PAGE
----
Waiting to join your Filipino WWII vet in the U.S.? Help’s coming

If you’re stuck in the Philippines waiting for papers to come through, I know. It may have seemed to be the impossible dream—to be reunited with your mom or dad who need your help in the U.S. But help is on the way in the never ending saga of the Filipino Veterans of World War II.

Even though they’ve stuck it out since 1946 to fight the U.S. for benefits denied, one of the easiest benefits to grant was never made a priority. That is, until the aging vets needed it. And they do now.


Among the vets who ultimately were granted citizenship and came to America, many immigrated alone, and now find themselves waiting for family members to get through the long wait in the immigration line on their own.

Right now, the wait is estimated to be 20 years or more. Absurd, right? Especially with the veterans in their 80s and 90s.


By the time their children get through the immigration process, their petitioner/veteran will have likely succumbed to new kind of illness: Death by bureaucracy.

But what else do you expect considering the way the veterans have been treated by the U.S. since the Rescission Act of 1946?

Thank goodness for the broad immigration debate. With the recognition of a broken system, the White House asked for recommendations on how to fix things, and community groups responded.

Even as immigration advocates like Asian Americans Advancing Justice put together a report on the use of “parole”–a tool used to enable the veterans’ relatives to beat the long wait—the key veteran’s group in the U.S. was completely unaware of the initiative.

“Glad you brought this proposal to my attention,” Eric Lachica of the American Coalition of Filipino Veterans based in Washington said to me when the proposal was floated last month. He added that the humanitarian use of parole was not unprecedented. “Since Obama recently issued executive orders granting Temporary Protective Status to various immigrant groups from Haiti, Guatemala, West Africa, Syria, Iraq, et al, why not the family members of lonely elderly heroes?”

Obama’s White House, of course, has always been seen as a natural for doing something for the vets. Obama had supported the Filipino Veterans Equity bill since 2007 when he was a senator and signed it into law in 2009 after he became president.

And when the White House issued its recommendation last week directing the Department of Homeland Security to begin set up of the program, Lachica beamed. “It would be part of Obama’s legacy if he seized this historic opportunity to right a terrible wrong,” Lachica told me.


If there’s some slight skepticism in his answer, it’s because there is. Lachica saw the language in the report to allow “certain family” members to “provide support and care” and told me he’s concerned there could be conditions put on participation.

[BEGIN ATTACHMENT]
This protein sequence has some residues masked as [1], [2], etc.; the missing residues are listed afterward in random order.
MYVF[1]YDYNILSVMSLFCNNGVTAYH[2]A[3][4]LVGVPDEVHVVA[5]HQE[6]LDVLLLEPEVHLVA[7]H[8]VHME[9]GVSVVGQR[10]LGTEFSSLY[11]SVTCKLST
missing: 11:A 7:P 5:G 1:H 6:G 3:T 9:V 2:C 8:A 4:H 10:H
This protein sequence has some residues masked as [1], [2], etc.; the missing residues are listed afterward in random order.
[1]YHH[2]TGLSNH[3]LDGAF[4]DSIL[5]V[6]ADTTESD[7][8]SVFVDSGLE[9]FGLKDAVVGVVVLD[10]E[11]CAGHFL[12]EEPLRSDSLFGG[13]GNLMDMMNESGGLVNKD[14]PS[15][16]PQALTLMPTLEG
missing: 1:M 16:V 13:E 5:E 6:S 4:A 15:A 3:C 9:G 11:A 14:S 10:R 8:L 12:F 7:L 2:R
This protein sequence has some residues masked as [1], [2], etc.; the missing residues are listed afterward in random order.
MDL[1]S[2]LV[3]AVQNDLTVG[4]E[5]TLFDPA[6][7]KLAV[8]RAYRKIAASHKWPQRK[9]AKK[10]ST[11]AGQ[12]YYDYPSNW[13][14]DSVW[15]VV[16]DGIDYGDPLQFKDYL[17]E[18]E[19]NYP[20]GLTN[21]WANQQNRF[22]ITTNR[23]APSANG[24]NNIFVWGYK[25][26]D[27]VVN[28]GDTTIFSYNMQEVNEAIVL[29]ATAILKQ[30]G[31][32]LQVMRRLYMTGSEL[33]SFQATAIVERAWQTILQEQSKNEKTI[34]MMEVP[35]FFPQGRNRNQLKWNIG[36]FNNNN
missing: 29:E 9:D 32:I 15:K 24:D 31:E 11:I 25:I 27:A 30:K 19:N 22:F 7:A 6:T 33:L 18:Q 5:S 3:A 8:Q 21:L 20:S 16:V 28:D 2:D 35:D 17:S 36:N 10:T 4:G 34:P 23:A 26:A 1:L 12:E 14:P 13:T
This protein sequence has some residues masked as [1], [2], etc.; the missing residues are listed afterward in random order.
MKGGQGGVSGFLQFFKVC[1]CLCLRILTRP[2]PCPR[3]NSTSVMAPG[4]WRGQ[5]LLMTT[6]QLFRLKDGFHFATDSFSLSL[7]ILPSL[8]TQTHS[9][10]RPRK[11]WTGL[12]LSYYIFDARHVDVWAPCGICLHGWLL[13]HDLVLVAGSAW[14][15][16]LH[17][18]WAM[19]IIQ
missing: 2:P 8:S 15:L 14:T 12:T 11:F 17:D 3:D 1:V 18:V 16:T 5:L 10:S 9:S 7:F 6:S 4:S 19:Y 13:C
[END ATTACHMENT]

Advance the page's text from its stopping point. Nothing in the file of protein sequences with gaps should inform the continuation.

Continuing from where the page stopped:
For example, would a veteran have to be disabled? Would general care for healthy but aging seniors count? Would family members have to be qualified as caretakers? Older children only? The final guidance for the program will be drawn up by the United States Citizenship and Immigration Service and the State Department.

In other words, it’s not like the White House simply turned on a green light and said. “Come on in!” But of all the things it could do, this move was really the “low hanging fruit.”

Allow the aging vets to reunite with their older kids? A no-brainer. For veterans like Art Celada of Ewa Beach, Hawaii, it may be exactly what he needs to get his three older children from the Philippines to be with him in the United States.

Celada was visiting relatives on the East Coast when I called him. “It’s a breakthrough,” he told me. But the 91-year-old will have to wait to see if it’s everything the deal seems to be.

Still, there’s real hope that the recommendation should reduce the 20-plus years of waiting relatives who are immigrating to help care for the veterans must endure.

Unlike an executive order, or legislation, the use of parole isn’t a political football. It’s a time-honored device used for humanitarian reasons. And all that’s left are the details. Let’s hope it’s quick.

It’s about time the Filipino Veterans of WWII caught a break. For too long they’ve been subjected to “death by bureaucracy.”

It’s time to let their Filipino children come to their side and take care of our community’s heroes.

Emil Guillermo is an award-winning journalist and commentator who writes from California. ;

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TAGS: Filipino World War II veterans, USCIS, veterans family reunification process
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